CIR’s Team FIRE Begins Enrollment for New Investigational Zika Vaccine
CIR’s Team FIRE (Flavirus Immunization Research and Education) led by Dr. Anna Durbin, has begun their first Investigational Zika vaccine (ZIKV) clinical trial. The vaccine is a live attenuated chimeric vaccine meant to prevent Zika infection by inducing a protective immune response developed by Dr. Steven Whitehead at NIAID.
Zika is a mosquito-borne flavivirus that is mostly spread by Aedes aegypti and Aedes albopictus mosquitos. The virus can also be transmitted from an infected pregnant woman to her fetus, and through sex. It can cause fever, rash, headache, joint pain, red eyes and muscle pain and can last for several days to a week. Zika made international news in 2015 when an outbreak in Brazil led to an association between Zika virus infection and Guillain-Barré Syndrome (GBS), as well as an association between Zika virus infection and microcephaly. In 2016, the links between Zika infection and neurological disorders led the World Health Organization (WHO) to declare this issue a Public Health Emergency of International Concern. Since then, scientists, researchers and public health officials have been working vigorously to identify and implement procedures to prevent the spread of the disease, including Zika vaccine development.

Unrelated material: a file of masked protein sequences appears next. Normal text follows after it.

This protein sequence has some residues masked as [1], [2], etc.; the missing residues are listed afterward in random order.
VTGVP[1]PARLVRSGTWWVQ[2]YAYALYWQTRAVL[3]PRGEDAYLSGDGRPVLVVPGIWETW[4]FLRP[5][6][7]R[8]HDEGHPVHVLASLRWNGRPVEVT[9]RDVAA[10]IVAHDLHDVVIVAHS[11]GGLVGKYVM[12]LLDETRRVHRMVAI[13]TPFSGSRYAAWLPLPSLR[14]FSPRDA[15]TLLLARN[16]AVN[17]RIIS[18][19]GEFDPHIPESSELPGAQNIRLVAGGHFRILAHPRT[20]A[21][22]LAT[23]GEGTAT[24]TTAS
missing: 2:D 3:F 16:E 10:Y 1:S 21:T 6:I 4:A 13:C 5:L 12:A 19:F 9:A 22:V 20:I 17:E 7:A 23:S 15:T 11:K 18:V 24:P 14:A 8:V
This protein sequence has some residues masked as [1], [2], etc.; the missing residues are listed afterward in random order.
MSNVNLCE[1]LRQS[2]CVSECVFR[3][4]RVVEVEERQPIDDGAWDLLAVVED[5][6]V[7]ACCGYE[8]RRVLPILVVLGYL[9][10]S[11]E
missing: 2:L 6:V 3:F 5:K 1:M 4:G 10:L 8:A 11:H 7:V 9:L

Dr. Anna Durbin, Johns Hopkins Bloomberg School of Public Health professor has been conducting investigational vaccine research trials at the CIR for flaviviruses like Dengue and West Nile since 1999. She has worked closely with Dr. Stephen Whitehead at the NIH National Institute of Allergy and Infectious Diseases (NIAID) and many other distinguished colleagues including the CIR’s Director Dr. Ruth Karron to explore Zika vaccine development.
Currently, a ZIKV candidate is identified and is currently being tested in a Phase 1 study at Johns Hopkins Center for Immunization Research and at the University of Vermont College of Medicine. The study is enrolling 28 subjects who receive one dose of the investigational ZIKV or placebo. The subjects will be followed for 26 weeks to evaluate safety, reactogenicity, and immunogenicity of the vaccine. Healthy men and women between the ages of 18-50 who are flavivirus-naive and meet all inclusion/exclusion criteria will be enrolled.
Researchers hope to move forward with a ZIKV controlled human infection model (CHIM) to fully evaluate the efficacy of an immunogenic ZIKV. NIAID researchers hope to eventually combine the ZIKV with TV003 (a tetravalent Dengue vaccine) to protect against Zika and Dengue types 1, 2, 3, and 4.